A group of 10 Senate Democrats have sent a letters to Ajit Pai, the chairman of the Federal Communications Commission, urging the agency not to re-classify text messages as information services instead of an information service, a decision it is expected to consider at a meeting on Wednesday.
“Should text messaging be classified as an information service, carriers would be free to block any text message they wish,” the Senators wrote in their letter, which was delivered to Pay on Friday.
The FCC announced the day before Thanksgiving that it will consider a proposal to create a reassigned number database and to re-classify text messages as information services, with the intention of giving telephone carriers more power to block messages deemed to be from spammers or robo-texters.
There is no need to re-classify text messages as information services, the Senators argued, because text messages are covered under the Telephone Consumer Protection Act, which means anyone sending a text message must obtain consent from the recipient prior to initiating a conversation. “In recent years, the FCC confirmed that telephone carriers can stop unwanted robotexts or spam without classifying texts as an information service,” wrote the group, which included Sens. Edward Markey [D-Mass.], Ron Wyden [D-Ore.], Kirsten Gillibrand [D-N.Y.], Tammy Baldwin [D-Wisc.], Richard Blumenthal [D-Conn.], Tina Smith [D-Minn.], Ben Cardin [D-Md.], Elizabeth Warren [D-Mass.], Bernie Sanders [D-Vt.], and Dianne Feinstein [D-Calif.]. “Text messaging is an essential telecommunications service that should receive all of the pro-consumer, pro-competition protections afforded under Title II of the Communications Act. That means no blocking or discrimination of lawful content.”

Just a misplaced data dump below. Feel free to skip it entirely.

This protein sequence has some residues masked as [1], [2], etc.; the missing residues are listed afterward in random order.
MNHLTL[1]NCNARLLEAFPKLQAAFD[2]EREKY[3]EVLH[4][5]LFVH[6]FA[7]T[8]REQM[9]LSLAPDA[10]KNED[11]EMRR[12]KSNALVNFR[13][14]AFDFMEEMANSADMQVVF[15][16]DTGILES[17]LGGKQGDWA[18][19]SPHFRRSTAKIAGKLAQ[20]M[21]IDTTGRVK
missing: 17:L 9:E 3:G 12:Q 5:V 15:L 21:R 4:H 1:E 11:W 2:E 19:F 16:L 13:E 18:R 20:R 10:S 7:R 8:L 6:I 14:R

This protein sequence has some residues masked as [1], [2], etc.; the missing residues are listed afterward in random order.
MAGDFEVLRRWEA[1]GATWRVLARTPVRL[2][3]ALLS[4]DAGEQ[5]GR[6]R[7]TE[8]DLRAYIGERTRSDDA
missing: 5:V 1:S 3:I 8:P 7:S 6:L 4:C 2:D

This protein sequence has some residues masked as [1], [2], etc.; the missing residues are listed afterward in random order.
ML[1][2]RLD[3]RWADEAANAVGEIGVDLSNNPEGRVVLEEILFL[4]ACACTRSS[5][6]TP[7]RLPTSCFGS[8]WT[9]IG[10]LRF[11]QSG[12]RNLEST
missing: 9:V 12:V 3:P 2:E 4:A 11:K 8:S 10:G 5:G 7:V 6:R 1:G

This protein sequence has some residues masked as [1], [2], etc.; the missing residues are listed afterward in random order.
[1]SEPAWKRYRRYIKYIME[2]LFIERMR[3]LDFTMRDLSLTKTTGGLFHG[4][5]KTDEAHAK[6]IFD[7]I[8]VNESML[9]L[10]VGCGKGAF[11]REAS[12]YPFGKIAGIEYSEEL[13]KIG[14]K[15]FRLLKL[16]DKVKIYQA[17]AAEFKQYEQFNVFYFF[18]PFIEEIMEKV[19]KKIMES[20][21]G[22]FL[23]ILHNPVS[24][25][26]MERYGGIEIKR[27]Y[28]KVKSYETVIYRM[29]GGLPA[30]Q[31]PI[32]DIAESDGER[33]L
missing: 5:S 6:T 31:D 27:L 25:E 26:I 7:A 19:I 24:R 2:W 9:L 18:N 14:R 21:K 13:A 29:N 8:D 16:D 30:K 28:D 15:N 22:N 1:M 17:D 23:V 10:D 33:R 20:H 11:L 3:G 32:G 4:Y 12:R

Companies in the ARM industry have been dealing with carriers who are either blocking legitimate calls from being placed or giving individuals the opportunity to label legitimate calls as spam. These false-positive robocalls have drastically reduced connection rates for collection agencies. Putting more power into the hands of the carriers could mean even lower contact rates for collection agencies moving forward.
The re-classification would “prevent a flood of spam robotexts from clogging Americans’ phones,” Pai said in a statement announcing the proposals last month. “Americans rely on and trust text messaging. That’s why we need to act to prevent a deluge of spam texts and scam messages.”